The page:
UNEP Risoe Centre signs agreement on renewable energy projects in the Caribbean

December 10, 2010

1 ½ years of intensive preparatory work is now finally written down in a binding agreement with the Ministry of 'housing and environment', in Trinidad & Tobago in the Caribbean. Senior Scientist Jørgen Villy Fenhann from the UNEP Risø Centre is pleased that this small oil state is now participating in a collaboration to reduce CO2 emissions for example by engaging in the Clean Development Mechanism (CDM) projects that have proven successful when it comes to reducing CO2 emissions in other developing countries.

There are plenty of good ideas to work with! A cement plant wants e.g. to switch from a wet to a dry process, both to increase efficiency, but also to reduce CO2 emissions, they also want to replace fossil fuel in the factory with used car tyres that otherwise would pollute at the dump and other places, and at last they want to recycle waste heat from their cement production into power generation.

These are just examples of one company's ideas, which came to light after Jørgen Fenhann and his colleague Søren Lütken from the UNEP Risø Centre, held workshops and meetings with potential entrepreneurs looking to get started using more green technologies and also to benefit from the CDM funds that are available.

"But it is crucial that the government supports the idea in developing countries, since it is their so-called Designated National Authority (DNA), which issues the approval of the project that says that it will contribute to the country's overall sustainability. This so called DNA is also responsible for communicating that the CDM projects are underway in the country." says Jørgen.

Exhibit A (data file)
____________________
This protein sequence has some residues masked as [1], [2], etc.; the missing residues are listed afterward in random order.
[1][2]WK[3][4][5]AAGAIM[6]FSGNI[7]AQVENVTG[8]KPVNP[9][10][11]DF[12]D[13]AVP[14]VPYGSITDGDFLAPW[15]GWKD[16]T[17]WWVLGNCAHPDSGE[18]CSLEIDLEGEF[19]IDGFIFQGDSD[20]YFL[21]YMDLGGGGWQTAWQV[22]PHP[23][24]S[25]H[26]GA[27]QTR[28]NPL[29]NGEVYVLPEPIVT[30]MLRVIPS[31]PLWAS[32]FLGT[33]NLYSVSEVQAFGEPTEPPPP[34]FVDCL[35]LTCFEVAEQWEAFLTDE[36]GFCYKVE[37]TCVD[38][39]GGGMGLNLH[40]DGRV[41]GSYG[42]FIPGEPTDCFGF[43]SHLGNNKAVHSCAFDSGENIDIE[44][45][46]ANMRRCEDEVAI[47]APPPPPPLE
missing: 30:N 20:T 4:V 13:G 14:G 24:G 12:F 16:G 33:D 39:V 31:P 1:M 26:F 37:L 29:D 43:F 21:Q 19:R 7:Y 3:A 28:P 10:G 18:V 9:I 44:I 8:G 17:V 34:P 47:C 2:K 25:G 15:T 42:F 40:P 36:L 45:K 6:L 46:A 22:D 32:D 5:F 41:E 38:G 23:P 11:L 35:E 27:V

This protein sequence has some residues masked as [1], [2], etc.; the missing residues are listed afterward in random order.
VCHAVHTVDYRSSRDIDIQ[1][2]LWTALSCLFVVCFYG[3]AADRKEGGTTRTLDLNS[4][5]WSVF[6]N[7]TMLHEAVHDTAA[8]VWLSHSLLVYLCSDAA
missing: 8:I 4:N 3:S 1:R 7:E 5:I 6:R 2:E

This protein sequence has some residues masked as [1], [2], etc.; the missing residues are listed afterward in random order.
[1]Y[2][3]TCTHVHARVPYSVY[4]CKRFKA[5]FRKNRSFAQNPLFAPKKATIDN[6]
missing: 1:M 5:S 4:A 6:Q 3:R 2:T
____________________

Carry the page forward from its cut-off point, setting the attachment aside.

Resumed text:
Large exports of oil and gas to the USA

Trinidad & Tobago consist of small islands with only about 1.3 million people, but what makes it interesting to help this particular area to get started, is that they have a large availability of fossil fuels like oil and gas in the underground. This again means that there is cheap power and cheap gasoline for cars.

"And when it's so cheap to buy fuel for the car - it costs approx. DKK 2.50 for a liter of petrol and DKK 1.50 for diesel - you simple drive a lot. This has also caused the country to be behind when it comes to working with environmentally friendly technologies and CDM projects. Because they simply don't have the same economic incentive to get started with CDM as in many other developing countries," explains Jørgen Fenhann .

CDM projects help developing countries build up capacity in the market for renewable energy and energy saving, instead of the extensive use of fossil fuel. UNEP has recently completed a large CDM project of 5-6 years, supported by the Dutch Foreign Ministry, and has now received support from the EU to embark on a new big project. The aim is to kick start the countries that are lacking behind in the ACP countries (Africa, the Caribbean, the Pacific).

"Trinidad & Tobago therefore fit well within the criteria that have been set up for which countries we should engage in," says Jørgen.

One and a half year of hard work

When the agreement was to be signed in Port-of-Spain (the capital of the island of Trinidad), Jørgen was on his second visit within the one and half year where he has working to get the project in the Caribbean started.

"Among other things, we have been holding workshops and meetings where we have been able to talk directly with business owners and entrepreneurs. And it seems as though there are many who are open to the idea. And with their very fossil based community, there's really everything to be gained when it comes to reducing CO2 emissions. They actually emit more greenhouse gases than Denmark, even though our population is 4 times bigger", Jørgen explains.

In the next two years still more workshops will be organised and Jørgen Fenhann and Søren Lütken will work to upgrade the skills that are needed to benefit from the CDM system. For example, they must know how to apply and what criteria they have to meet to get funding.

Worldwide there are now 5-6000 submitted CDM projects, but very few of them are located in the Caribbean. Therefore the Caribbean is a large and untapped potential for cutting down CO2 emissions.
-end-


Risoe National Laboratory for Sustainable Energy, the Technical University of Denmark

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